The post below is signed by Andrej Umansky, Scientific Consultant of Yahad- In Unum, who is accompanying the research trip to Romania.
Translation from French: Yelena Moskovich
For three days now I am with the Yahad team in Romania to investigate in the district of Sibiu.
The first impressions are surprising: Have I really left Germany – has the plane taken two hours to take me to Tirgu Mures from the Rhineland? Cities and villages here have kept their German names: Neumarkt am Mures (Tirgu Mures), Hermannstadt (Sibiu)…
Everywhere I see buses with tourists, especially of older Germans who visit old towns and fortresses where their ancestors had lived, the Sași, the Saxons of Transnistria have been in this region for a long time.
I joined the team in Sibiu, led by Costel Nastasie directing the Roma investigators and translators, Paris, Bebe, Kovac, Arnold. Katia (script), Oscar (cameraman) and Victoria (photographer) are all experienced team members who have participated in many investigations in recent years.
From the very first day, we head out, leaving the cities and highways to look for Roma communities in the villages. The Sibiu District is populated by the Calderari, originally Nomadic Roma, who made objects of copper and steel objects. Their families settled in the district’s villages and they warmly welcome us and share their traditions and their history.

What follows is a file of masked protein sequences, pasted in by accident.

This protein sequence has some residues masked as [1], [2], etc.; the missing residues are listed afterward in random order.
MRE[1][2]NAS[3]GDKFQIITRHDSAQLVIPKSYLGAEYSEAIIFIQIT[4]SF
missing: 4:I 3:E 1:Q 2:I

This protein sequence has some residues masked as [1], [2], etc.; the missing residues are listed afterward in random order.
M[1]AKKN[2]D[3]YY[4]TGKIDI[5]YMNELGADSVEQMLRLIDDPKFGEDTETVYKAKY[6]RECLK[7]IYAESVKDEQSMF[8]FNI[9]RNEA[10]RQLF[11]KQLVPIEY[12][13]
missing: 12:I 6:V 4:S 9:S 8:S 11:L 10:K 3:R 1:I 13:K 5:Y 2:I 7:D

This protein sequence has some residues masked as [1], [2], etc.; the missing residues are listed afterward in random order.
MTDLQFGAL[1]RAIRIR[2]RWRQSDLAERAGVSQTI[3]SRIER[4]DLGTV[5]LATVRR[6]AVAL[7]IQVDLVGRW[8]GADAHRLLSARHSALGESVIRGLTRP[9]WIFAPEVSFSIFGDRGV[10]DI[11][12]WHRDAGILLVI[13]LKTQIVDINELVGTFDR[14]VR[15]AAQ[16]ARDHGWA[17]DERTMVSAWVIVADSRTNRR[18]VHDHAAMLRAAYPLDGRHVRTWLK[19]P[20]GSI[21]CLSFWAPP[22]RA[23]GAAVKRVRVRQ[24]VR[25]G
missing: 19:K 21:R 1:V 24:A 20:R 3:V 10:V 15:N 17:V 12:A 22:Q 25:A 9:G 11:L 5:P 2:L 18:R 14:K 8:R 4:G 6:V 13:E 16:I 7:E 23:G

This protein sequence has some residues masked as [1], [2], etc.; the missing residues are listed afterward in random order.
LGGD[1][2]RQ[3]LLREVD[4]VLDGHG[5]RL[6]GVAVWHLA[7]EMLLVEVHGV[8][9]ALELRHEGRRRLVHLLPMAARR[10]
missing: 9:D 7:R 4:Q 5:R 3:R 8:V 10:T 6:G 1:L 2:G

They live a simple and agricultural life, a life behind cities and small towns. We must pass through small roads in the Transylvanian valleys to discover this world which is disappearing little by little in European countries.
I am surprised by the appearance of the Calderari, especially of the men: long white beards and large black hats. They are very proud of their culture and of their craft. Before the war they traveled from village to village with their carts to sell boilers and other products that people asked for. We awaited their arrival with impatience, because they are known to be the best metal-craftsmen and were able to produce objects of any size. The know-how was handed down from father to son who soon learned to use small tools with finesse.
In Avrig, a small town not far from Sibiu, Victor (born 1930) and his son teach us a great deal about the traditions and life of the Calderari in this region. They show us pictures of families with men of different generations. Even today, young people are very attached to the Roma language and culture. Victor also shows us the deportation of his community to Transnistria in 1942. Many families have lost fathers, mothers, brothers and sisters. Often due to cold and hunger or illness, sometimes shot by the local police or the Romanian gendarmes.